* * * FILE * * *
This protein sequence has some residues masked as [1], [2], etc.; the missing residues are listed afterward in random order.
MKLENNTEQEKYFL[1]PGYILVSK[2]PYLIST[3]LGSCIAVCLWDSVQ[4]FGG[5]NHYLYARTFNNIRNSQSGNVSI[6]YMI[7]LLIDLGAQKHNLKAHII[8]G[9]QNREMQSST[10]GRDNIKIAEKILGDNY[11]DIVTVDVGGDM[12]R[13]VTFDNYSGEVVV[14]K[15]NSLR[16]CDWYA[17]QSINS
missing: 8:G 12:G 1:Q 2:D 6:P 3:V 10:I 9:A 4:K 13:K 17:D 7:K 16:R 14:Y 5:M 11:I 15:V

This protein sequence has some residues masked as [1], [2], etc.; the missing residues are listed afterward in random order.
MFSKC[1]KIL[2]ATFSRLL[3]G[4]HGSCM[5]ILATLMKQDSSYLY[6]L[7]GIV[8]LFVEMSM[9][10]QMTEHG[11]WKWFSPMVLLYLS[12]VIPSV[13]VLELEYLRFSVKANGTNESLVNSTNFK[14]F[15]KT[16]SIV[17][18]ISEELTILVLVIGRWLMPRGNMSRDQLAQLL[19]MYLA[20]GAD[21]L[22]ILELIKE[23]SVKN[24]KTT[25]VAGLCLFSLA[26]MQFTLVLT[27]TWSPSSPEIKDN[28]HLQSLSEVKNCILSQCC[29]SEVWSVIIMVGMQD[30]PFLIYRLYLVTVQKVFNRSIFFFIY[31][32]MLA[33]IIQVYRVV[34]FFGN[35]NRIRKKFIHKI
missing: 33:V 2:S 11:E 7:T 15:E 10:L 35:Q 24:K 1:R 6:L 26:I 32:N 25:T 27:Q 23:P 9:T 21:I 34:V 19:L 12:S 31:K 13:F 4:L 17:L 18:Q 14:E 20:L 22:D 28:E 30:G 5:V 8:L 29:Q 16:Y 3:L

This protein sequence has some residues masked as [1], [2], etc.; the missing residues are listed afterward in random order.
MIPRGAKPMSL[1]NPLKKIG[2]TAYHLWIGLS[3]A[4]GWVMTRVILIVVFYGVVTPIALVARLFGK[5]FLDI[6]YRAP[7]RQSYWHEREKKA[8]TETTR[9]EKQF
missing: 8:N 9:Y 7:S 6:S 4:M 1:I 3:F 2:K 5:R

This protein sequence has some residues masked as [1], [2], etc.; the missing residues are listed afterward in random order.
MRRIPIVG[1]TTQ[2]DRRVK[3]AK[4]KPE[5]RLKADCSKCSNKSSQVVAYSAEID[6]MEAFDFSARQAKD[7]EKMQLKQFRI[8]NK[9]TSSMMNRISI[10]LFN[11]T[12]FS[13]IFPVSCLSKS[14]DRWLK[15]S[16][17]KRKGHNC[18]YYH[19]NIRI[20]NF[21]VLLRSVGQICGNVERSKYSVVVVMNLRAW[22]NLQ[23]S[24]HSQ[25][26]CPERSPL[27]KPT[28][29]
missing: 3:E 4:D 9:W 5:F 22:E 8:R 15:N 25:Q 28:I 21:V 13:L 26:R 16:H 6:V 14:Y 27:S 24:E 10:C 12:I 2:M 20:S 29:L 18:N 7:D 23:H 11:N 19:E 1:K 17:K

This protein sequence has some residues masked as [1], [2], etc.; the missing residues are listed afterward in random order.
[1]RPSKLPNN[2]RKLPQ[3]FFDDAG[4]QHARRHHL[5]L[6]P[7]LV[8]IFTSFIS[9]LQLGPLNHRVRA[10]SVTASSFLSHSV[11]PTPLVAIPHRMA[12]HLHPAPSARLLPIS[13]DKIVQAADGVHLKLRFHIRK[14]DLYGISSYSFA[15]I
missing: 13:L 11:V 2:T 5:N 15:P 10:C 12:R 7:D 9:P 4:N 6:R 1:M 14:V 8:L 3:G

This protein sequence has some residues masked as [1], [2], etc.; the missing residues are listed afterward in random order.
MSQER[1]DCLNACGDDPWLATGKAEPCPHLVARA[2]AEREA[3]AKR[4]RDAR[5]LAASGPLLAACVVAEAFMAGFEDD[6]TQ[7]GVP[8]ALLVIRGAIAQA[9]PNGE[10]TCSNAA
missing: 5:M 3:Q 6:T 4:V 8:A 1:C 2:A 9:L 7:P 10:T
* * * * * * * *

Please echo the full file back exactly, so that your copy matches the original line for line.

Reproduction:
This protein sequence has some residues masked as [1], [2], etc.; the missing residues are listed afterward in random order.
MKLENNTEQEKYFL[1]PGYILVSK[2]PYLIST[3]LGSCIAVCLWDSVQ[4]FGG[5]NHYLYARTFNNIRNSQSGNVSI[6]YMI[7]LLIDLGAQKHNLKAHII[8]G[9]QNREMQSST[10]GRDNIKIAEKILGDNY[11]DIVTVDVGGDM[12]R[13]VTFDNYSGEVVV[14]K[15]NSLR[16]CDWYA[17]QSINS
missing: 8:G 12:G 1:Q 2:D 6:P 3:V 10:I 9:A 4:K 13:K 17:D 7:K 16:R 14:Y 5:M 11:I 15:V

This protein sequence has some residues masked as [1], [2], etc.; the missing residues are listed afterward in random order.
MFSKC[1]KIL[2]ATFSRLL[3]G[4]HGSCM[5]ILATLMKQDSSYLY[6]L[7]GIV[8]LFVEMSM[9][10]QMTEHG[11]WKWFSPMVLLYLS[12]VIPSV[13]VLELEYLRFSVKANGTNESLVNSTNFK[14]F[15]KT[16]SIV[17][18]ISEELTILVLVIGRWLMPRGNMSRDQLAQLL[19]MYLA[20]GAD[21]L[22]ILELIKE[23]SVKN[24]KTT[25]VAGLCLFSLA[26]MQFTLVLT[27]TWSPSSPEIKDN[28]HLQSLSEVKNCILSQCC[29]SEVWSVIIMVGMQD[30]PFLIYRLYLVTVQKVFNRSIFFFIY[31][32]MLA[33]IIQVYRVV[34]FFGN[35]NRIRKKFIHKI
missing: 33:V 2:S 11:E 7:T 15:E 10:L 35:Q 24:K 1:R 6:L 26:I 32:N 25:T 27:Q 23:P 9:T 21:I 34:V 19:L 12:S 31:K 13:F 4:L 17:L 18:Q 14:E 20:L 22:D 28:E 30:G 5:V 8:L 29:Q 16:Y 3:L

This protein sequence has some residues masked as [1], [2], etc.; the missing residues are listed afterward in random order.
MIPRGAKPMSL[1]NPLKKIG[2]TAYHLWIGLS[3]A[4]GWVMTRVILIVVFYGVVTPIALVARLFGK[5]FLDI[6]YRAP[7]RQSYWHEREKKA[8]TETTR[9]EKQF
missing: 8:N 9:Y 7:S 6:S 4:M 1:I 3:F 2:K 5:R

This protein sequence has some residues masked as [1], [2], etc.; the missing residues are listed afterward in random order.
MRRIPIVG[1]TTQ[2]DRRVK[3]AK[4]KPE[5]RLKADCSKCSNKSSQVVAYSAEID[6]MEAFDFSARQAKD[7]EKMQLKQFRI[8]NK[9]TSSMMNRISI[10]LFN[11]T[12]FS[13]IFPVSCLSKS[14]DRWLK[15]S[16][17]KRKGHNC[18]YYH[19]NIRI[20]NF[21]VLLRSVGQICGNVERSKYSVVVVMNLRAW[22]NLQ[23]S[24]HSQ[25][26]CPERSPL[27]KPT[28][29]
missing: 3:E 4:D 9:W 5:F 22:E 8:R 15:N 25:Q 28:I 21:V 13:L 26:R 16:H 6:V 14:Y 27:S 24:E 10:C 12:I 2:M 20:S 29:L 18:N 7:D 23:H 11:N 19:E 1:K 17:K

This protein sequence has some residues masked as [1], [2], etc.; the missing residues are listed afterward in random order.
[1]RPSKLPNN[2]RKLPQ[3]FFDDAG[4]QHARRHHL[5]L[6]P[7]LV[8]IFTSFIS[9]LQLGPLNHRVRA[10]SVTASSFLSHSV[11]PTPLVAIPHRMA[12]HLHPAPSARLLPIS[13]DKIVQAADGVHLKLRFHIRK[14]DLYGISSYSFA[15]I
missing: 13:L 11:V 2:T 5:N 15:P 10:C 12:R 7:D 9:P 4:N 6:R 1:M 14:V 8:L 3:G

This protein sequence has some residues masked as [1], [2], etc.; the missing residues are listed afterward in random order.
MSQER[1]DCLNACGDDPWLATGKAEPCPHLVARA[2]AEREA[3]AKR[4]RDAR[5]LAASGPLLAACVVAEAFMAGFEDD[6]TQ[7]GVP[8]ALLVIRGAIAQA[9]PNGE[10]TCSNAA
missing: 5:M 3:Q 6:T 4:V 8:A 1:C 2:A 9:L 7:P 10:T